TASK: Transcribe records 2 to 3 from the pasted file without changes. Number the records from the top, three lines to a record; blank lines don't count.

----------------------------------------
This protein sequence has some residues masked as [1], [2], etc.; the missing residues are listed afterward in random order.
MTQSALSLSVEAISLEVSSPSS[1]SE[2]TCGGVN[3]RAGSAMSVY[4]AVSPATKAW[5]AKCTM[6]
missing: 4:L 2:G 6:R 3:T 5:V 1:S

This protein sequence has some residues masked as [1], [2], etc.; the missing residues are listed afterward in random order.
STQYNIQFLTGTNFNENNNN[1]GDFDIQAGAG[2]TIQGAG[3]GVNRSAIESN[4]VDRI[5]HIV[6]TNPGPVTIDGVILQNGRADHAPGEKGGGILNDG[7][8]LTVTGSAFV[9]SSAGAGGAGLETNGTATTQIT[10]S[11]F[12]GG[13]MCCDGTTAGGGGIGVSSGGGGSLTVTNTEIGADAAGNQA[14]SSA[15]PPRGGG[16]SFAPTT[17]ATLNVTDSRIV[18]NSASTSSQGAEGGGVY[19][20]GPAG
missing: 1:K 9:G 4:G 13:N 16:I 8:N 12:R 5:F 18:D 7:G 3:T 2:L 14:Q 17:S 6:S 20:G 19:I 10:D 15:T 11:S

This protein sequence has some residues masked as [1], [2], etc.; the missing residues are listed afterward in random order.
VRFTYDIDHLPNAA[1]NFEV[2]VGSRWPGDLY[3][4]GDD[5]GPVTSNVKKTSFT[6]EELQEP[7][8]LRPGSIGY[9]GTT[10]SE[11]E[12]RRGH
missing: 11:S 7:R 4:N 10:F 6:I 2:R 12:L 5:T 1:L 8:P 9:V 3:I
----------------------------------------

This protein sequence has some residues masked as [1], [2], etc.; the missing residues are listed afterward in random order.
STQYNIQFLTGTNFNENNNN[1]GDFDIQAGAG[2]TIQGAG[3]GVNRSAIESN[4]VDRI[5]HIV[6]TNPGPVTIDGVILQNGRADHAPGEKGGGILNDG[7][8]LTVTGSAFV[9]SSAGAGGAGLETNGTATTQIT[10]S[11]F[12]GG[13]MCCDGTTAGGGGIGVSSGGGGSLTVTNTEIGADAAGNQA[14]SSA[15]PPRGGG[16]SFAPTT[17]ATLNVTDSRIV[18]NSASTSSQGAEGGGVY[19][20]GPAG
missing: 1:K 9:G 4:G 13:N 16:I 8:N 12:R 5:F 18:D 7:G 3:T 2:L 14:Q 17:S 6:S 20:G 19:I 10:D 15:T 11:S

This protein sequence has some residues masked as [1], [2], etc.; the missing residues are listed afterward in random order.
VRFTYDIDHLPNAA[1]NFEV[2]VGSRWPGDLY[3][4]GDD[5]GPVTSNVKKTSFT[6]EELQEP[7][8]LRPGSIGY[9]GTT[10]SE[11]E[12]RRGH
missing: 11:S 7:R 4:N 10:F 6:I 2:R 12:L 5:T 1:L 8:P 9:V 3:I